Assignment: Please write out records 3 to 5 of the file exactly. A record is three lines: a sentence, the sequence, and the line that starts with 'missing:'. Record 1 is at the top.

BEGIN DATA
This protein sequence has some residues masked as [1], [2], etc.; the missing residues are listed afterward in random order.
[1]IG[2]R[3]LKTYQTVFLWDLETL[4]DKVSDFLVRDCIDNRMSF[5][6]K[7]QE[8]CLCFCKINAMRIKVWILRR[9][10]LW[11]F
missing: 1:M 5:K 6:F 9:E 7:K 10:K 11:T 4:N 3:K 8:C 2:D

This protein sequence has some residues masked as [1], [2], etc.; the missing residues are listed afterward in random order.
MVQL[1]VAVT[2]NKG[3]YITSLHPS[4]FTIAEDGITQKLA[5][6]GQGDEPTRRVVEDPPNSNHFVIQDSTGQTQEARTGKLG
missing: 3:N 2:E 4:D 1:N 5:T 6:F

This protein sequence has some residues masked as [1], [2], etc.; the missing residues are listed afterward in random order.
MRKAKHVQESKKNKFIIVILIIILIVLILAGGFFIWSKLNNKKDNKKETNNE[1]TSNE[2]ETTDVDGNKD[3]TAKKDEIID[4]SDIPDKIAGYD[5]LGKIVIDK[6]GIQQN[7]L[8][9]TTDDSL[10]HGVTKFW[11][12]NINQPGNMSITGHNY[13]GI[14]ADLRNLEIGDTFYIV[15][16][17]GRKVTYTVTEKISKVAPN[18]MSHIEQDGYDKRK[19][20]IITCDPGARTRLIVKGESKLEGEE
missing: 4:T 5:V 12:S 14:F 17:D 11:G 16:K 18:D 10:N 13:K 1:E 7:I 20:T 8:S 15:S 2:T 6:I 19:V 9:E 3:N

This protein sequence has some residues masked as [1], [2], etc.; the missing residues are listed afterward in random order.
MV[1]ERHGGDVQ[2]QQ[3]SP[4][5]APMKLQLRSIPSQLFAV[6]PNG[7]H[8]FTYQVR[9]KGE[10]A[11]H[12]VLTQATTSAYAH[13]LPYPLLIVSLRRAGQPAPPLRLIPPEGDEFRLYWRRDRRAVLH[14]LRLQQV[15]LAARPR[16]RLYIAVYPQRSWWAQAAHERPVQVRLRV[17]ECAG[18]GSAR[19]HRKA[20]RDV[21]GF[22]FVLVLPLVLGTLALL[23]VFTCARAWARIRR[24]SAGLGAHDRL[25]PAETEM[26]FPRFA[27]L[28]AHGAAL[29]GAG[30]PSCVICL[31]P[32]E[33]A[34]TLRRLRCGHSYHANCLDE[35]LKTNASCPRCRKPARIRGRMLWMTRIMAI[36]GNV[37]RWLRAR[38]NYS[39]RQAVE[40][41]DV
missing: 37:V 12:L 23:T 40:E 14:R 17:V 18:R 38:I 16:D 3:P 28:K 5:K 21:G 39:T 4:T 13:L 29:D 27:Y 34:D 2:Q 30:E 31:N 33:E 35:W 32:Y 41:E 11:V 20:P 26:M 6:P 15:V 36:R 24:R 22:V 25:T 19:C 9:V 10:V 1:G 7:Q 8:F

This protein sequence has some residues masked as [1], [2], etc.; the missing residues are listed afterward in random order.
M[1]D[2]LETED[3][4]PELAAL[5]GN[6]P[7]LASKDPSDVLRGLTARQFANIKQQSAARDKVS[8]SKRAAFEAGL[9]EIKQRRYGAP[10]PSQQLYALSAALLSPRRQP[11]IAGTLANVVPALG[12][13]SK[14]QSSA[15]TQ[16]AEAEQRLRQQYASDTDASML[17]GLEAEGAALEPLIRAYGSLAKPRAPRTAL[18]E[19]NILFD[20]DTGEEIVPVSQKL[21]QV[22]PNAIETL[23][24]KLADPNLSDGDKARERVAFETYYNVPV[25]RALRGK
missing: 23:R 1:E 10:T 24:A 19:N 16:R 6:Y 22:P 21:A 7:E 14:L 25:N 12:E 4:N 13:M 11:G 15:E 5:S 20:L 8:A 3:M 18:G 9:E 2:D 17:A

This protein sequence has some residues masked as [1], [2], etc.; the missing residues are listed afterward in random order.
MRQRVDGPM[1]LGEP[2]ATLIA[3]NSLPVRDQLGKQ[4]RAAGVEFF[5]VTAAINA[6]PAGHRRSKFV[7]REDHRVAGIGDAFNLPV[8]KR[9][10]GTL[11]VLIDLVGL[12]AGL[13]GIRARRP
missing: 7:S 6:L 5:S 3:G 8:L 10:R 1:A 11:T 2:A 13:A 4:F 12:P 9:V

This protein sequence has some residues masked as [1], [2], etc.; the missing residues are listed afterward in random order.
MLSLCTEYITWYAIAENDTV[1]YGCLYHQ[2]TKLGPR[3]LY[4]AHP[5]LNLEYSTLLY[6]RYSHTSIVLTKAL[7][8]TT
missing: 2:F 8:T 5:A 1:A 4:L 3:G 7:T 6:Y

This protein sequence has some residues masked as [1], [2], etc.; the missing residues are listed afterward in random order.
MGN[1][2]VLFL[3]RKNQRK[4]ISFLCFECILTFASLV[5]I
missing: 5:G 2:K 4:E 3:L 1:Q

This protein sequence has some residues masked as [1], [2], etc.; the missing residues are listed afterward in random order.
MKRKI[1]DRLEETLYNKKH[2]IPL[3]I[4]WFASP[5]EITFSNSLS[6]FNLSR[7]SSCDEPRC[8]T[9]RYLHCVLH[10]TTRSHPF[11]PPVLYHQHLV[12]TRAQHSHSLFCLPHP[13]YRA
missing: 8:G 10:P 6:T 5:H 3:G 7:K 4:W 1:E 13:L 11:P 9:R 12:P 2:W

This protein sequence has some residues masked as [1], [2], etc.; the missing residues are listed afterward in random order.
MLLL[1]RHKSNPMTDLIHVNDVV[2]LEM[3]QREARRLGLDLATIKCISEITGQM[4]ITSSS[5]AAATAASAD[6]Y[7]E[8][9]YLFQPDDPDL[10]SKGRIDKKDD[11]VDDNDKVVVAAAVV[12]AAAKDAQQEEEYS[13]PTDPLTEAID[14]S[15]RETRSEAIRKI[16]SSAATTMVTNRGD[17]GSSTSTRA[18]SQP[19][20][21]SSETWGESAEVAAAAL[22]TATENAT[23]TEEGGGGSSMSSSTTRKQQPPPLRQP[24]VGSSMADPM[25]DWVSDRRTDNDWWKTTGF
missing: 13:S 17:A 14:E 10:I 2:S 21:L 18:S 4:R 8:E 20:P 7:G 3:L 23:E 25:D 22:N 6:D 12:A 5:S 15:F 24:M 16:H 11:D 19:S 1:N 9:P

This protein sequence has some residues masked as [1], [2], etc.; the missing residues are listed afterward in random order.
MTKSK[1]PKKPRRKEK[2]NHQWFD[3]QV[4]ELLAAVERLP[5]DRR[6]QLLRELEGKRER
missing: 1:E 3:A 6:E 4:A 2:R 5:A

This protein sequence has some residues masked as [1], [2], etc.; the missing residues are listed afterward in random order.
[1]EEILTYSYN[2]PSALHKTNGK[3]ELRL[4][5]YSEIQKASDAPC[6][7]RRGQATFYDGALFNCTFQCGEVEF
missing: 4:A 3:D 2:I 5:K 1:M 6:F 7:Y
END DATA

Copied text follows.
This protein sequence has some residues masked as [1], [2], etc.; the missing residues are listed afterward in random order.
MRKAKHVQESKKNKFIIVILIIILIVLILAGGFFIWSKLNNKKDNKKETNNE[1]TSNE[2]ETTDVDGNKD[3]TAKKDEIID[4]SDIPDKIAGYD[5]LGKIVIDK[6]GIQQN[7]L[8][9]TTDDSL[10]HGVTKFW[11][12]NINQPGNMSITGHNY[13]GI[14]ADLRNLEIGDTFYIV[15][16][17]GRKVTYTVTEKISKVAPN[18]MSHIEQDGYDKRK[19][20]IITCDPGARTRLIVKGESKLEGEE
missing: 4:T 5:V 12:S 14:F 17:D 11:G 16:K 18:D 10:N 13:K 1:E 7:I 20:T 8:S 15:S 2:T 6:I 19:V 9:E 3:N

This protein sequence has some residues masked as [1], [2], etc.; the missing residues are listed afterward in random order.
MV[1]ERHGGDVQ[2]QQ[3]SP[4][5]APMKLQLRSIPSQLFAV[6]PNG[7]H[8]FTYQVR[9]KGE[10]A[11]H[12]VLTQATTSAYAH[13]LPYPLLIVSLRRAGQPAPPLRLIPPEGDEFRLYWRRDRRAVLH[14]LRLQQV[15]LAARPR[16]RLYIAVYPQRSWWAQAAHERPVQVRLRV[17]ECAG[18]GSAR[19]HRKA[20]RDV[21]GF[22]FVLVLPLVLGTLALL[23]VFTCARAWARIRR[24]SAGLGAHDRL[25]PAETEM[26]FPRFA[27]L[28]AHGAAL[29]GAG[30]PSCVICL[31]P[32]E[33]A[34]TLRRLRCGHSYHANCLDE[35]LKTNASCPRCRKPARIRGRMLWMTRIMAI[36]GNV[37]RWLRAR[38]NYS[39]RQAVE[40][41]DV
missing: 37:V 12:L 23:T 40:E 14:R 17:V 18:R 38:I 16:D 3:P 28:K 5:K 21:G 39:T 4:T 13:L 29:D 27:Y 34:D 2:Q 30:E 31:N 33:E 35:W 32:Y 41:E 11:V 20:P 26:M 6:P 15:V 36:R 24:R 22:V 25:T 19:C 9:V 10:V 1:G 7:Q 8:F

This protein sequence has some residues masked as [1], [2], etc.; the missing residues are listed afterward in random order.
M[1]D[2]LETED[3][4]PELAAL[5]GN[6]P[7]LASKDPSDVLRGLTARQFANIKQQSAARDKVS[8]SKRAAFEAGL[9]EIKQRRYGAP[10]PSQQLYALSAALLSPRRQP[11]IAGTLANVVPALG[12][13]SK[14]QSSA[15]TQ[16]AEAEQRLRQQYASDTDASML[17]GLEAEGAALEPLIRAYGSLAKPRAPRTAL[18]E[19]NILFD[20]DTGEEIVPVSQKL[21]QV[22]PNAIETL[23][24]KLADPNLSDGDKARERVAFETYYNVPV[25]RALRGK
missing: 23:R 1:E 10:T 24:A 19:N 16:R 6:Y 22:P 21:A 7:E 14:L 25:N 12:E 4:N 13:M 11:G 15:E 5:S 20:L 8:A 3:M 18:G 9:E 2:D 17:A